IEC ready for 8 May as votes from abroad trickle in
As ballots from international voting stations start to trickle in, the IEC says it’s ready for the 8 May general elections and will ensure voters get to the polls even if there are protests or power outages.
SAPS officers and security personnel will on Monday morning escort teams delivering election materials to 22,924 voting stations across the country. The materials include more than 60 million ballot papers, almost 300,000 ballot boxes, nearly 45,000 voting compartments and 25,000 voting station arrow signs.
Independent Electoral Commission (IEC) officials on Thursday said they are ready to hold the national and provincial elections, with special votes to be cast on 6 and 7 May and all other voting occurring on 8 May.
“With less than a week to election day, the Electoral Commission is pleased to report that everything is in place and ready for South Africa’s sixth national and provincial elections,” said IEC vice chairperson Janet Love at the Results Operation Centre in Tshwane on Thursday.
“As we celebrate South Africa’s 25th anniversary of our first democratic elections, the Electoral Commission calls on all registered voters to participate peacefully and patiently,” she added.
A number of communities have protested across the country during election season and some threatened to block voting if their concerns were not met. IEC officials said it was illegal to interrupt voting.
Police Minister Bheki Cele on Thursday said officers would be deployed to voting stations across the country and have already been deployed to hotspots for political violence, in KwaZulu-Natal and North West.
“I think it is important to remind South Africans even though the right to protest is protected in law, it is also protected in law that you don’t interfere with the processes of the Electoral Commission,” said IEC Commissioner Dr Nomsa Masuku.
“You do not and you’re not allowed to interfere in the business of the Electoral Commission. Our job is to make sure that every citizen is availed an opportunity to vote and everyone has to co-operate with the Electoral Commission in order to do that,” Masuku said, adding that the IEC was in constant contact with the security agencies.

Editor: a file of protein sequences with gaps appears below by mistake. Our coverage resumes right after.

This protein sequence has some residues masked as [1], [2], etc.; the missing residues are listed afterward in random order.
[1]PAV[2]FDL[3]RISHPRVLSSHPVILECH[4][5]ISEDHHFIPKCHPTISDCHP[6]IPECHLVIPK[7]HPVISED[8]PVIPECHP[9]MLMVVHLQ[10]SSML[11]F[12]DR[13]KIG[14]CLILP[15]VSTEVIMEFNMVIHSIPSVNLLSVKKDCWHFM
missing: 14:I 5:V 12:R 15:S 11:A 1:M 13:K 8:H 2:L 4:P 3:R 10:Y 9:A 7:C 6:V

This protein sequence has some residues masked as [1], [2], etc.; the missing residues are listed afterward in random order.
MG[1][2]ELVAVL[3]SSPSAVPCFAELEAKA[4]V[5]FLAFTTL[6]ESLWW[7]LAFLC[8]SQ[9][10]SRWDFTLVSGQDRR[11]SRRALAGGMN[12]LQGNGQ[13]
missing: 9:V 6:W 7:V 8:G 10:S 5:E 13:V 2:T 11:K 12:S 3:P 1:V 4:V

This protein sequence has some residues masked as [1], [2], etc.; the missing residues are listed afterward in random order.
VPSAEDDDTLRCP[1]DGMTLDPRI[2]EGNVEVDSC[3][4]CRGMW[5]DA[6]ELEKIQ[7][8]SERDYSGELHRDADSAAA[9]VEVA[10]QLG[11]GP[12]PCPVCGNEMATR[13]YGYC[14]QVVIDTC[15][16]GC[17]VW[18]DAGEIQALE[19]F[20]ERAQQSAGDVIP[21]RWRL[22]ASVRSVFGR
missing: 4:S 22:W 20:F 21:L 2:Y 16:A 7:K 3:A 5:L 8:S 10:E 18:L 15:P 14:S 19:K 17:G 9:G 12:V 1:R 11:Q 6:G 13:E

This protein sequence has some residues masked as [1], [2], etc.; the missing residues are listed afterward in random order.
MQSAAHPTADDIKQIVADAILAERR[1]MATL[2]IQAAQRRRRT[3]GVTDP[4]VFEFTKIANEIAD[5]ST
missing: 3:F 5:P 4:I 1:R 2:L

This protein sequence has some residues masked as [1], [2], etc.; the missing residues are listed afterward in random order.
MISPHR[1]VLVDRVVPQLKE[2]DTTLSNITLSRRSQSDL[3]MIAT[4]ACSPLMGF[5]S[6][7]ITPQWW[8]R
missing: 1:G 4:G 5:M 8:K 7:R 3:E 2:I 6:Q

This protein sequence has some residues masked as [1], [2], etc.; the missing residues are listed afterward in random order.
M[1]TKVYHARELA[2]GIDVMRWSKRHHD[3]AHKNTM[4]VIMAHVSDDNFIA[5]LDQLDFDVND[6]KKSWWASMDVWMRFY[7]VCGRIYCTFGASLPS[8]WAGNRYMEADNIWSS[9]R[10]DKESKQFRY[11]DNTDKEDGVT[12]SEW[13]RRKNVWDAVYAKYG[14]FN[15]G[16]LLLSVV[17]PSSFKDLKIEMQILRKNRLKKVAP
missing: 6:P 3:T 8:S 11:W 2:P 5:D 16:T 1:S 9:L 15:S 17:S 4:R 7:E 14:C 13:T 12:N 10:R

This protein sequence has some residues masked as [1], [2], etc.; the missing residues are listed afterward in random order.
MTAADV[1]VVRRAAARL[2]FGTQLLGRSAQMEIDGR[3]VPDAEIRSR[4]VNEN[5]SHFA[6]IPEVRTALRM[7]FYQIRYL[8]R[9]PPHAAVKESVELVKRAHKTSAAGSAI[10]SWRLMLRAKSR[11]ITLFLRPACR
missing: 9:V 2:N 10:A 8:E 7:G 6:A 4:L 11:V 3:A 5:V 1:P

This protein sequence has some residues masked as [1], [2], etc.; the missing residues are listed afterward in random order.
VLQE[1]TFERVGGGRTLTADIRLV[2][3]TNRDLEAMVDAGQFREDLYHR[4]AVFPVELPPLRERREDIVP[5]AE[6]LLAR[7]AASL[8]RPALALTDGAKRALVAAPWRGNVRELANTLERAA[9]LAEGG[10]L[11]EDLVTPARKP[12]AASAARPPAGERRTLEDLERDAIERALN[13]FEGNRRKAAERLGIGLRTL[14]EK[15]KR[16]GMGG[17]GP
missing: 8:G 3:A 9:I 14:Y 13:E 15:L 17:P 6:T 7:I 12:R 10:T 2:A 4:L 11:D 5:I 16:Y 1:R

IEC deputy CEO Masego Sheburi also emphasised: “Any form of protest, march, demonstrations are outlawed on election day.”
Sheburi said the IEC was working to ensure citizens affected by the floods in KwaZulu-Natal would be able to vote on Wednesday.
“As we speak, in KZN the disaster teams are doing some rehabilitation work to enable us to access voting stations where bridges or roads have been swept away as a result of floods,” he said.
He said the IEC had been in discussion with Eskom and municipal power utilities to establish contingency measures and alternate power sources in the case of localised electricity outages.
The electoral officials also commented on a number of court cases which, with only days before the elections, will likely have little impact on what happens on 8 May.
The Constitutional Court on Thursday dismissed an urgent application from the New Nation Movement, the Indigenous First Nation Advocacy SA and Chantal Revelle to challenge the constitutionality of the Electoral Act because it does not allow independent candidates to contest elections.
While IEC officials said they would abide by the ruling, the Constitutional Court found that the matter was not urgent and postponed it to 15 August 2019.
The African Transformation Council (ATC) has filed court papers challenging the registration of the African Transformation Movement (ATM), which the ATC broke away from.
“We think we will be opposing the matter very, very strongly,” said Sheburi on Thursday.
Citizens abroad on Saturday cast the first votes in the election, which are currently trickling in from 121 missions around the world.
Special voting will take place on Monday and Tuesday, with 452,418 voters registered to cast their ballots through home visits and 321,676 at voting stations.
All other registered voters can cast their ballots at voting stations between 7am and 9pm on 8 May. Anyone who is in the queue at 9pm will be able to vote.
The first results from voting stations are expected to begin being announced on Thursday, but Sheburi said the official results will not be released before 9pm on Friday.
“Any interested party, any interested person has until 9pm on Friday evening to lodge an objection to the outcome of the results which is material to the outcome,” he said.
The IEC must release the results within seven days of the election after considering all objections. DM
Additional reporting by Lelethu Tonisi.
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